When Jesus saw them, he said to them: “Go and show your-selves to the priests.” And as they went, they were cleansed. (Luke 17:14) The story has a happy ending. Jesus’ health (apparently) was a stronger power than their ten-fold disease. As they went away to show themselves to the priests – a process which was also provided for in Torah Law, by which a person could be certified as “healed” and thus able to be re-integrated into their family and community – the ten discovered that they were cleansed. Hallelujah! Good news!
These ten lepers were as “marginal” a group as could ever be imagined in Jesus’ day – a community of homeless outcasts – sick physically and isolated socially! When they asked for mercy, they were approaching the border between “sickness” and “health… between “unclean” and “clean”, between “excluded” and “included”. They are tired of being separated from their families and friends. They want – no, they need! – to be healed; to be made whole, made right again. For Jesus to show mercy, for them, meant crossing those boundaries and being restored. Being “saved!” Hallelujah!
For those ten lepers to head off toward the priests -- to get their certificates of good health -- must have taken faith on their part! They were still wearing torn clothes, and their hair was still hanging loose, when Jesus sent them on their way. They had to believe that things would change!
But that’s the thing about Jesus: he’s in the “change” business!
Jesus shows up at the “border”. And it seems to me that he is most powerful at those “in between” times… in those in-between places… on the margins. Where people need to change, he comes to them. The Jesus we meet in the Gospels seems to enjoy “crossing boundaries” of what everybody else thinks, and what he knows is possible… for the one who believes, the ones who have faith, who have hope, and who are willing to show mercy.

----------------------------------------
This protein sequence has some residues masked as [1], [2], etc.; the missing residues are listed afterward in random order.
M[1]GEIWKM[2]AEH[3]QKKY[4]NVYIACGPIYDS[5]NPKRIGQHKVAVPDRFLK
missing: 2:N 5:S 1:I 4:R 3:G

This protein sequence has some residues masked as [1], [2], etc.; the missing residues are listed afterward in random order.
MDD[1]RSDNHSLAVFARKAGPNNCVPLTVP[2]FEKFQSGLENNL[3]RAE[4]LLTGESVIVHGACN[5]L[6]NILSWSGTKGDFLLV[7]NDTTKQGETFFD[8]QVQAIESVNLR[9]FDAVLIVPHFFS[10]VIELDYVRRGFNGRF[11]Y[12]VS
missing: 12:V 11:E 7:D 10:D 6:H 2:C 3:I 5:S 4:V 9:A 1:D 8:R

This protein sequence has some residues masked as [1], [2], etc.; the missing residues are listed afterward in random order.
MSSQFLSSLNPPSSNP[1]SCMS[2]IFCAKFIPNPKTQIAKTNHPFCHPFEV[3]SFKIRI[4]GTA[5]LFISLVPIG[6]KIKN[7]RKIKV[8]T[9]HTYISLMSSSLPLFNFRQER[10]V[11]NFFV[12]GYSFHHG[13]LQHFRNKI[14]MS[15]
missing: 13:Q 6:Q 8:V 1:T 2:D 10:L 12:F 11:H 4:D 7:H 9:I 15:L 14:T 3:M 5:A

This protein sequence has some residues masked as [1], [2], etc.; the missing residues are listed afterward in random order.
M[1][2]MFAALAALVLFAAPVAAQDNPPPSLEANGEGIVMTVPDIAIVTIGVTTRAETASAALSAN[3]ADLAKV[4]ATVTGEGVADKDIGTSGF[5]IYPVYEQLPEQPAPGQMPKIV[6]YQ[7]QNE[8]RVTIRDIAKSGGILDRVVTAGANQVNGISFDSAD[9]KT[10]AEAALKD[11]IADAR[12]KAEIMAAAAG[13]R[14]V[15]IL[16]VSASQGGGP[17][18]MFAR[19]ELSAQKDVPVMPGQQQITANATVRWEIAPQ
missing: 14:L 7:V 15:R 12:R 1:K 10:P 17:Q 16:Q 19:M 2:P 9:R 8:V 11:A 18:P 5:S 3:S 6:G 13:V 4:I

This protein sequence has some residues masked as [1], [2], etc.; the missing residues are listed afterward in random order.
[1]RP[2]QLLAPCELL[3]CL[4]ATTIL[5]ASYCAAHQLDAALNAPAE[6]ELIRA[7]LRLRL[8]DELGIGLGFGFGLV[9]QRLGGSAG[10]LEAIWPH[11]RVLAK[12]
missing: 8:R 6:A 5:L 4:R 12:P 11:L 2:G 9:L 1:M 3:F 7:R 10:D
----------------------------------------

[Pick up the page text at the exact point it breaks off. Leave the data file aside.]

In our private lives, we may not be facing any literal borders, physical boundaries, but our body politic has sure put up some walls! We’ve got all kinds of ways to determine “who’s in” and “who’s out” … who’s on the “right” side and who isn’t…. Try being “black” in white America! (I doubt very many “white” Christian churches are celebrating “Kwanzaa” this week! We’re crossing a boundary, folks, thanks to Rev. Ginny Titus.) Try being a woman in a “man’s world”.
People have become polarized in politics. (!) Those folks who watch FOX News don’t want to “mix it up” with MS-NBC or CNN-viewers; & vice versa! We want “Americans” here and “immigrants” there! “Impeachment supporters” here and folks who “brush it off” there. Democrats here and Republicans there… each holding their own rallies for their own followers, with no efforts toward bi-partisan-ship… no compromise allowed! We don’t want to “mix things up.” We want things in their “proper” places: black & white, rich & poor; “us” and “them”. You know the drill! We want people either in Samaria or in Galilee, not “passing along between” things! Many people are uncomfortable with thinking “both/and” (they prefer “either/or”); they don’t like the “margins”, the “in-between” places.
I get that. But if Jesus is our role model, we’ve got to get used to it! Jesus has come to save